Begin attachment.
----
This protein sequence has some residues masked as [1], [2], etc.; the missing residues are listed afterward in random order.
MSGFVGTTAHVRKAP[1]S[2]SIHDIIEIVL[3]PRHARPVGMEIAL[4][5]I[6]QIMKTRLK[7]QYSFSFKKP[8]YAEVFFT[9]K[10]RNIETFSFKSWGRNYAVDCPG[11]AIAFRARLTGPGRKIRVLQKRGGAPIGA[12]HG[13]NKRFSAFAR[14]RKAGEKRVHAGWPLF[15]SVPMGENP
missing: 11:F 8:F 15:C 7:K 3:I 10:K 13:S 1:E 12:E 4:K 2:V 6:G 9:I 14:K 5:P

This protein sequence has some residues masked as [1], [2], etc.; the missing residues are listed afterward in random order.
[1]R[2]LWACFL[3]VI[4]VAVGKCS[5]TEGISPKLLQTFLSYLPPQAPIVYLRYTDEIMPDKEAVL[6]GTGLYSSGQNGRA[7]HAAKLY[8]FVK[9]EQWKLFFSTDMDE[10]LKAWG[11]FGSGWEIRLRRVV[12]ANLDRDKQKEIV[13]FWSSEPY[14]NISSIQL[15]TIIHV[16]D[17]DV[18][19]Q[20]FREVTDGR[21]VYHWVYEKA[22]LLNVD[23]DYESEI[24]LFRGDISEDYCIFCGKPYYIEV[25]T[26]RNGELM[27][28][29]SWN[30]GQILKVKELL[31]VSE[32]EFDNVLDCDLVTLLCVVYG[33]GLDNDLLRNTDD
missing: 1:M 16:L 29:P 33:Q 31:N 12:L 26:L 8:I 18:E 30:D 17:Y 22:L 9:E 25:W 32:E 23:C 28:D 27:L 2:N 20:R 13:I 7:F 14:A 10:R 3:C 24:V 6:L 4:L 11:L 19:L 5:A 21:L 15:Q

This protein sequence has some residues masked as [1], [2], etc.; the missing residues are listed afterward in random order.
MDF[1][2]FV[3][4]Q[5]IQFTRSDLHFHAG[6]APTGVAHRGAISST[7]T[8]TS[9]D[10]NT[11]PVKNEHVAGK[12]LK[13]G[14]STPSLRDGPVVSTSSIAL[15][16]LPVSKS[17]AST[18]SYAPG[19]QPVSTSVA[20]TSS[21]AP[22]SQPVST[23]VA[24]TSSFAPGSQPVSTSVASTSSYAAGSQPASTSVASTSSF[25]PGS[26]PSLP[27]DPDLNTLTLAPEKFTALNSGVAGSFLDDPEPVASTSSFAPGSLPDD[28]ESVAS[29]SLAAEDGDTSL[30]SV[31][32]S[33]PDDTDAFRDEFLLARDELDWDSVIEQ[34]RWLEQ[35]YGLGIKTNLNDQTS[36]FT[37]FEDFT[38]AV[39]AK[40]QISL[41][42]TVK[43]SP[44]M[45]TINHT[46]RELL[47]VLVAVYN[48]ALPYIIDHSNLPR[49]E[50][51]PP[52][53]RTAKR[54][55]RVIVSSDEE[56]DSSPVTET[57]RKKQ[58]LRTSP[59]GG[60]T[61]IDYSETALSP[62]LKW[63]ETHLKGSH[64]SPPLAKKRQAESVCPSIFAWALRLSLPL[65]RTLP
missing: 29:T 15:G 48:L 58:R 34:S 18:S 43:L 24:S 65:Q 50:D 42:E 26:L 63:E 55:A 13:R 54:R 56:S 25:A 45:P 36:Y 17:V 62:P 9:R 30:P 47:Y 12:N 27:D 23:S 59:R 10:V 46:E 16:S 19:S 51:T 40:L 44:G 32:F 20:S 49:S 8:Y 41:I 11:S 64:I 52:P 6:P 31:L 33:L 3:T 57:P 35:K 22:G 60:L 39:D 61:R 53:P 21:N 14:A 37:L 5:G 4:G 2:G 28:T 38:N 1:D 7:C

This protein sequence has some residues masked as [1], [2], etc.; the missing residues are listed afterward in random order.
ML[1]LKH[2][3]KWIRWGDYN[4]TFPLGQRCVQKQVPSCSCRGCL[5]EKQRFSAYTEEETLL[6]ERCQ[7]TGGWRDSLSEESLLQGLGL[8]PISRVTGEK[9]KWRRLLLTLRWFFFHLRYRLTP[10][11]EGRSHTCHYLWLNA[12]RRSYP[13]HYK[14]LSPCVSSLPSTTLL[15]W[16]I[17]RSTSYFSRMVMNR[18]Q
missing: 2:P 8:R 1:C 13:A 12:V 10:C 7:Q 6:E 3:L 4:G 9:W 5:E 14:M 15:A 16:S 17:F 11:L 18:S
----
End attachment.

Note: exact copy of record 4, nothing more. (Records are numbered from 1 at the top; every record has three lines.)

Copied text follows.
This protein sequence has some residues masked as [1], [2], etc.; the missing residues are listed afterward in random order.
ML[1]LKH[2][3]KWIRWGDYN[4]TFPLGQRCVQKQVPSCSCRGCL[5]EKQRFSAYTEEETLL[6]ERCQ[7]TGGWRDSLSEESLLQGLGL[8]PISRVTGEK[9]KWRRLLLTLRWFFFHLRYRLTP[10][11]EGRSHTCHYLWLNA[12]RRSYP[13]HYK[14]LSPCVSSLPSTTLL[15]W[16]I[17]RSTSYFSRMVMNR[18]Q
missing: 2:P 8:R 1:C 13:A 12:V 10:C 7:Q 6:E 3:L 4:G 9:W 5:E 14:M 15:A 16:S 17:F 11:L 18:S